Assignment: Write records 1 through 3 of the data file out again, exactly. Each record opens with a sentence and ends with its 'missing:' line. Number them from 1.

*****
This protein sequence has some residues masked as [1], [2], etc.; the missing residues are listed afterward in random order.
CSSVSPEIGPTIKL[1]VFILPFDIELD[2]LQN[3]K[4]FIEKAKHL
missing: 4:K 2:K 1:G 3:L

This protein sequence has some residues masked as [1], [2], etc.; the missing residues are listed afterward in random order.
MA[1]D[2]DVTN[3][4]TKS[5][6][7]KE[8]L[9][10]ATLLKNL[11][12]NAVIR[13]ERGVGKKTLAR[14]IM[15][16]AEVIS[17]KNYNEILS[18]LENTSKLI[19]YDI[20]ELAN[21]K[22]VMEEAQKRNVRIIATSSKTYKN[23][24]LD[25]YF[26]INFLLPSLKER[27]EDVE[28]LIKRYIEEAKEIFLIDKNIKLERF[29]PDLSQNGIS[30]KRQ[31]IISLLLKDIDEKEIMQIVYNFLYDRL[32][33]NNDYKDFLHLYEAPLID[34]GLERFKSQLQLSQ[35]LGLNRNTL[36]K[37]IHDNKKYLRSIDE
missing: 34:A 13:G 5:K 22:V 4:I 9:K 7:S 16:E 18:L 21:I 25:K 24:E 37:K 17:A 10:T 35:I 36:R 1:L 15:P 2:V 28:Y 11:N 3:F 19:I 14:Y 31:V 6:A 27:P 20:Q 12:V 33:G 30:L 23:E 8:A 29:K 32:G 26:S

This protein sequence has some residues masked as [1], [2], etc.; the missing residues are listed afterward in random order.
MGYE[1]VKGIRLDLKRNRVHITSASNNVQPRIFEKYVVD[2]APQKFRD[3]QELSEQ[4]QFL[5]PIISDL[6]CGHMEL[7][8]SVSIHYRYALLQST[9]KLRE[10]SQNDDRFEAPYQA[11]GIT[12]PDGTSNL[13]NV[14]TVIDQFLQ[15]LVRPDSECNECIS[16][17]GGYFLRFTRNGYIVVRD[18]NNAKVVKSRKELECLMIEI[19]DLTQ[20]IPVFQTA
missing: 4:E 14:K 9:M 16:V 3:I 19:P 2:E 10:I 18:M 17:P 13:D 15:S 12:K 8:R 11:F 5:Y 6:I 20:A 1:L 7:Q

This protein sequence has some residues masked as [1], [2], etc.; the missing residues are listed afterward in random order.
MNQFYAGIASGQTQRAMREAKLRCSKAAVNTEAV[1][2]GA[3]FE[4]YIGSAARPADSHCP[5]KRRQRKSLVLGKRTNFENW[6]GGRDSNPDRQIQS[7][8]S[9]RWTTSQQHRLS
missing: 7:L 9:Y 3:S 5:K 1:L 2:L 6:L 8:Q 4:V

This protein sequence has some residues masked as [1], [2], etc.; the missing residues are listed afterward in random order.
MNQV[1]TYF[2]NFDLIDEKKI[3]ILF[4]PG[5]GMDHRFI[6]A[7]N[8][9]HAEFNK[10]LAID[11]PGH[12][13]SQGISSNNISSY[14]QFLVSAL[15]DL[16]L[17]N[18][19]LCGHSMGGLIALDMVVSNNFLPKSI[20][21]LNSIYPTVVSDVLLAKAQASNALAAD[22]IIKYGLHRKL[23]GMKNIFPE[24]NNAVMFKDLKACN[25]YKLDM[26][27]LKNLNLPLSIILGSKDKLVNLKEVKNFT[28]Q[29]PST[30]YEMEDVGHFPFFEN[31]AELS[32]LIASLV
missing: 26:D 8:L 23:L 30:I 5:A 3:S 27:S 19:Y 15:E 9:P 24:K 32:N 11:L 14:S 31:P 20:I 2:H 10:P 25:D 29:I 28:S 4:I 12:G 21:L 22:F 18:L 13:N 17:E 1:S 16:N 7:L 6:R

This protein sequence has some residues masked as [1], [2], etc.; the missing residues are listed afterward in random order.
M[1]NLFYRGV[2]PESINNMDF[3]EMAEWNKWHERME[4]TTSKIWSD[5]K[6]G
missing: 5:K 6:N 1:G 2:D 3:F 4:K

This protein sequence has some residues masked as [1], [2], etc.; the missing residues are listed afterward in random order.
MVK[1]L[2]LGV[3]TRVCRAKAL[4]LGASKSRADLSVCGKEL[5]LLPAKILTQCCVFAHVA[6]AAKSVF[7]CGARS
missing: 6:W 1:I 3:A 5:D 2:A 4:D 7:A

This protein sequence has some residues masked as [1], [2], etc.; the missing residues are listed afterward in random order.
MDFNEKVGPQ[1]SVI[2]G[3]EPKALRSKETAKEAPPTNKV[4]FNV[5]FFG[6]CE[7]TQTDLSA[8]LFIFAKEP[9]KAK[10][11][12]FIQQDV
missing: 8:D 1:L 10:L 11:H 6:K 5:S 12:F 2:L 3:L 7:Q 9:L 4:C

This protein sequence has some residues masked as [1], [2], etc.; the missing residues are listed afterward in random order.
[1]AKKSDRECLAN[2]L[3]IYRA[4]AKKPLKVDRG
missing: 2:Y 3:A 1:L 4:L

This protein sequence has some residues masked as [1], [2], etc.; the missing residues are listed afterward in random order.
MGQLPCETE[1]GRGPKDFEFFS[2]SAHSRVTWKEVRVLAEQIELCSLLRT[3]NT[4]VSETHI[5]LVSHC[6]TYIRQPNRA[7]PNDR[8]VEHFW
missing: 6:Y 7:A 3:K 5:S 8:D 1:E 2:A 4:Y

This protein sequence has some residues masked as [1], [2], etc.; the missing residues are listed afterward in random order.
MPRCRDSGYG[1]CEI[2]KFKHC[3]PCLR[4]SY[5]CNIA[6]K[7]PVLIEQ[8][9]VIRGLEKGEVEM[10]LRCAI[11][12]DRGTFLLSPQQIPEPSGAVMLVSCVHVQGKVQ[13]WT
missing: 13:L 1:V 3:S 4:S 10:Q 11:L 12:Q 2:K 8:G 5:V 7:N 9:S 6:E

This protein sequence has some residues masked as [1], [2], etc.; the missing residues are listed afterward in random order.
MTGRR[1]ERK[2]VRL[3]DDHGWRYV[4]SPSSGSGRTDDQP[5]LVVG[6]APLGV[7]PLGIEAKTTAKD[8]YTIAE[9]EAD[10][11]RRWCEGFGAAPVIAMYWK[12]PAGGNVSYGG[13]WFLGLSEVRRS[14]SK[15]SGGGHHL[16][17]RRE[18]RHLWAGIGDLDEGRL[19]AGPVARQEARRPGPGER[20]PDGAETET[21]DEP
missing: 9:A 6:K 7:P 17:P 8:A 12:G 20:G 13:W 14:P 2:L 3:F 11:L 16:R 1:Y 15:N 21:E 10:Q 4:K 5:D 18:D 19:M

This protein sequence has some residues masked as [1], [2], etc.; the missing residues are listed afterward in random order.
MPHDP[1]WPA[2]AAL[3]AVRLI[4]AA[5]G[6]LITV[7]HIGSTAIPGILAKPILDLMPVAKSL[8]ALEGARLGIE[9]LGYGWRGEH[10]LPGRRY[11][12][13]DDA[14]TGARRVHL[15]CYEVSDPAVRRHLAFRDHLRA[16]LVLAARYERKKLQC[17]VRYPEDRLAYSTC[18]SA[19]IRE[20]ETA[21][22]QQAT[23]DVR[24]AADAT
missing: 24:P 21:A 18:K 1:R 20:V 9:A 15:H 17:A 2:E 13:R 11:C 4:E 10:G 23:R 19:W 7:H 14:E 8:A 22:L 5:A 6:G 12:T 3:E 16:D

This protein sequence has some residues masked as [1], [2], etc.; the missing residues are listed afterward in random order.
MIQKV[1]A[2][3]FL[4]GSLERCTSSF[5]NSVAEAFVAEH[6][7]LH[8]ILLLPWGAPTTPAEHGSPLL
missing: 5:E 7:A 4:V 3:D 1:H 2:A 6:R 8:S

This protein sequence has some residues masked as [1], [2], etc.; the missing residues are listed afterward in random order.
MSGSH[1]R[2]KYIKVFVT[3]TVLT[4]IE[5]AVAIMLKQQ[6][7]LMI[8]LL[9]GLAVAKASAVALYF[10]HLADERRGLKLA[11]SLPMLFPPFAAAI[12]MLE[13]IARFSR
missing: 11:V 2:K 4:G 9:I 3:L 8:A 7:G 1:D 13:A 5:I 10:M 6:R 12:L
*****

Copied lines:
This protein sequence has some residues masked as [1], [2], etc.; the missing residues are listed afterward in random order.
CSSVSPEIGPTIKL[1]VFILPFDIELD[2]LQN[3]K[4]FIEKAKHL
missing: 4:K 2:K 1:G 3:L

This protein sequence has some residues masked as [1], [2], etc.; the missing residues are listed afterward in random order.
MA[1]D[2]DVTN[3][4]TKS[5][6][7]KE[8]L[9][10]ATLLKNL[11][12]NAVIR[13]ERGVGKKTLAR[14]IM[15][16]AEVIS[17]KNYNEILS[18]LENTSKLI[19]YDI[20]ELAN[21]K[22]VMEEAQKRNVRIIATSSKTYKN[23][24]LD[25]YF[26]INFLLPSLKER[27]EDVE[28]LIKRYIEEAKEIFLIDKNIKLERF[29]PDLSQNGIS[30]KRQ[31]IISLLLKDIDEKEIMQIVYNFLYDRL[32][33]NNDYKDFLHLYEAPLID[34]GLERFKSQLQLSQ[35]LGLNRNTL[36]K[37]IHDNKKYLRSIDE
missing: 34:A 13:G 5:K 22:V 4:I 9:K 7:S 16:E 18:L 21:I 25:K 24:E 37:K 17:A 10:T 35:I 36:R 1:L 15:P 2:V 28:Y 11:N 3:F 19:I 14:Y 31:V 6:A 27:P 20:Q 12:V 33:G 30:L 23:E 8:A 29:K 32:G 26:S

This protein sequence has some residues masked as [1], [2], etc.; the missing residues are listed afterward in random order.
MGYE[1]VKGIRLDLKRNRVHITSASNNVQPRIFEKYVVD[2]APQKFRD[3]QELSEQ[4]QFL[5]PIISDL[6]CGHMEL[7][8]SVSIHYRYALLQST[9]KLRE[10]SQNDDRFEAPYQA[11]GIT[12]PDGTSNL[13]NV[14]TVIDQFLQ[15]LVRPDSECNECIS[16][17]GGYFLRFTRNGYIVVRD[18]NNAKVVKSRKELECLMIEI[19]DLTQ[20]IPVFQTA
missing: 4:E 14:K 9:M 16:V 3:I 19:P 2:E 10:I 18:M 17:P 13:D 15:S 12:K 8:R 11:F 5:Y 6:I 20:A 1:L 7:Q